To Draft Or Not To Draft?: A Guide On How To Dominate In Fantasy Football

Aarav Parekh ’25 in Sports | September 9, 2023

With the NFL season officially underway, fans ranging from elementary schoolers to dads in their mid-60s are indulging in an endeavor that raptures over 40 million people per year: Fantasy Football. Fantasy Football is a game in which fans take turns picking positional players from around the NFL for their own made-up teams, where they earn points based on how well those players perform in real life. This article will go over some must-have players for your rosters, as well as a few that aren’t looking so good for this season. The opinions in this article are based on the assumption that the league structure is full-point PPR (Point Per Reception) with 12 teams.
 Let’s focus on the positives first and turn to some sleeper picks you should be targeting in your leagues. For the purposes of this piece, a “sleeper pick” will be defined as a player who should be picked higher than, and has the potential to outperform, his current ADP (Average Draft Position). The first guy that comes to mind is George Pickens, a wide receiver (WR) for the Pittsburgh Steelers. With quarterback Kenny Pickett throwing him passes, Pickens tallied over 800 yards and four touchdowns as a rookie. Kenny Pickett appears to have taken a leap both physically and skill-wise after an exceptional preseason, which should spell more catches for Pickett. The Steelers also have an improved offensive line to give Pickett time to throw the ball, along with an upgraded defense to get the ball back for the offense. Currently being picked as the 31st wide receiver off the board, I wouldn’t be surprised to see Pickens finish as a Top-15 WR. Other sleeper wide receivers include Jahan Dotson of the Washington Commanders, rookie Zay Flowers of the Baltimore Ravens, and Elijah Moore of the Cleveland Browns.
Switching over to the running back (RB) position, let’s take a look at Cam Akers for the Los Angeles Rams. The Rams’ offense benefits from stretching the field, having both the best slot Wide Receiver in the league in Cooper Kupp, and a Top-10 Tight End in Tyler Higbee. Head Coach Sean McVay has continually raved about Cam Akers’ skillset and potential, and in the final six games of his 2022 campaign, Akers had 115 touches (carries + receptions), six TDs, and was the sixth highest-scoring RB over that span (fifth in non-PPR). Those trends could very well continue, especially since Akers seems to have fully recovered from his 2021 Achilles tear. This is a deep RB draft, so if you’re unable to grab Akers, look for Jahmyr Gibbs of the Detroit Lions or James Cook of the Buffalo Bills.
There are also “busts” in Fantasy Football. These players may be overhyped or in a bad situation, but whatever the issue is, most of the time they should be avoided. My biggest bust for this year is Mike Evans. Evans has always been known for his incredible consistency, recently becoming the first player in NFL history to have nine straight seasons with at least 1,000 receiving yards. So if this is the case, why is he my biggest bust of the season? First, Mike Evans just turned 30 years old, and his body is showing signs of injury. Last year, Evans struggled with hamstring issues, and as of this week, he is dealing with a problematic groin strain. In older players, soft tissue injuries tend to become more common and tend to linger for longer, affecting Evans’ production. Evans’ new QB, Baker Mayfield, also won’t help. No hate towards Mayfield, but going from catching Tom Brady’s passes to having the extremely inconsistent Baker Mayfield throwing you the ball is a clear downgrade. The final facet is Mike Evans’ contract situation. Evans is only under contract for one more season, and his relationship with the Buccaneers has been strained as contract talks have stalled. This season will likely be Mike Evans’ last in Tampa, and it’s unclear how much effort he will give to the team this season.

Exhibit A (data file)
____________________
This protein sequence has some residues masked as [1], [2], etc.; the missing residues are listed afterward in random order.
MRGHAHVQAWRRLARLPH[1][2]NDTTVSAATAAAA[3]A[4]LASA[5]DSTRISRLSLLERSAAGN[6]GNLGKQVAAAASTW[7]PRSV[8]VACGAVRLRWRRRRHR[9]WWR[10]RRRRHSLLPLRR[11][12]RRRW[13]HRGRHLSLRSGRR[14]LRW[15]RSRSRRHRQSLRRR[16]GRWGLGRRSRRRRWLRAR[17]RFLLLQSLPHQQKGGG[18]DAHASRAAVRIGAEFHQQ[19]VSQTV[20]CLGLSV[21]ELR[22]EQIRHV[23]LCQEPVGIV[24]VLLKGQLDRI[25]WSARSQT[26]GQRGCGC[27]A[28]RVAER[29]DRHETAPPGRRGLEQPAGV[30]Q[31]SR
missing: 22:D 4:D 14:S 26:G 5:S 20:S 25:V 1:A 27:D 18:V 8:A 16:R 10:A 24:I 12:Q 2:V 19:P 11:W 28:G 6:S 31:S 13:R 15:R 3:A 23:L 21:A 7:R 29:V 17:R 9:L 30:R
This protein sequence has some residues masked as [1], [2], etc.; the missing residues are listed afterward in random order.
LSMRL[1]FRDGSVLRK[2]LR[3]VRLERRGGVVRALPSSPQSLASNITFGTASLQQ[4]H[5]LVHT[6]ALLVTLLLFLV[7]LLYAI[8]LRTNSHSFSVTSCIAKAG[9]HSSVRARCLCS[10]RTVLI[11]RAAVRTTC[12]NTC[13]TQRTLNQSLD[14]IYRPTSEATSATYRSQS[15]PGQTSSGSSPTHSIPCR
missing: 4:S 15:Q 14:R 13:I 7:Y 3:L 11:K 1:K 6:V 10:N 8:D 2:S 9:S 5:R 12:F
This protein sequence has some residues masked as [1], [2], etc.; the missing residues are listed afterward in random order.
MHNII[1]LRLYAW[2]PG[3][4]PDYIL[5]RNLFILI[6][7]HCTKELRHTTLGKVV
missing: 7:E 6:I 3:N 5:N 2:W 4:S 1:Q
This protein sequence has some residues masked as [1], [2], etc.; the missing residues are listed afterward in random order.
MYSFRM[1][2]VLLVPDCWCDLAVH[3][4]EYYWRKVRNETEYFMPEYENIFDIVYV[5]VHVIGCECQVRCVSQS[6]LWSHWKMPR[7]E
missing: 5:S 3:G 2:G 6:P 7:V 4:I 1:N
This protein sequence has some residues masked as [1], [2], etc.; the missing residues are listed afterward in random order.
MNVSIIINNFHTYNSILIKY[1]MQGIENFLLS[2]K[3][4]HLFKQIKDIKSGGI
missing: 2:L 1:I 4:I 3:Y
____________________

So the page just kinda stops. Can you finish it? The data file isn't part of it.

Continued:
Another bust for this season is Dalvin Cook. At a quick glance, Cook looks like a great value pick. He was a 4x Pro-Bowler with the Minnesota Vikings and has had over 1,000 rushing yards for four straight seasons. The newly acquired New York Jet signed a 1 year, seven-million dollar contract, and it would appear that he has a clear path to production as the Jets’ primary running back. However, Cook is in a difficult situation: immediately after Cook’s signing, Breece Hall, who suffered an ACL tear last season, was activated from the “Physically Unable to Play” list, meaning he is ready to play Week 1. Head Coach Robert Saleh has also stated that he and the rest of the team would like Hall to be the Jets main running back by the end of the season. At this point, the best-case scenario for Cook is that he gets the start in Week 1 and serves as the 1b to Breece Hall’s 1a. The odds, however, are stacked against Cook. The much more likely situation is that Cook plays a good chunk of Weeks one to four before getting faded out of the game plan entirely. Last season, Hall was a Top-10 RB before his injury, and the Jets have continually committed to using him. Cook’s contract is tough for the Jets, but the Fantasy Football decision is fairly simple.
Fantasy Football is a game of chance, but maximizing that chance can go a long way. The type of league, ADP, situation, contract status, and offense can all change a player's value, but picking a player in the later rounds and having them succeed gives your team a large advantage over others in your league.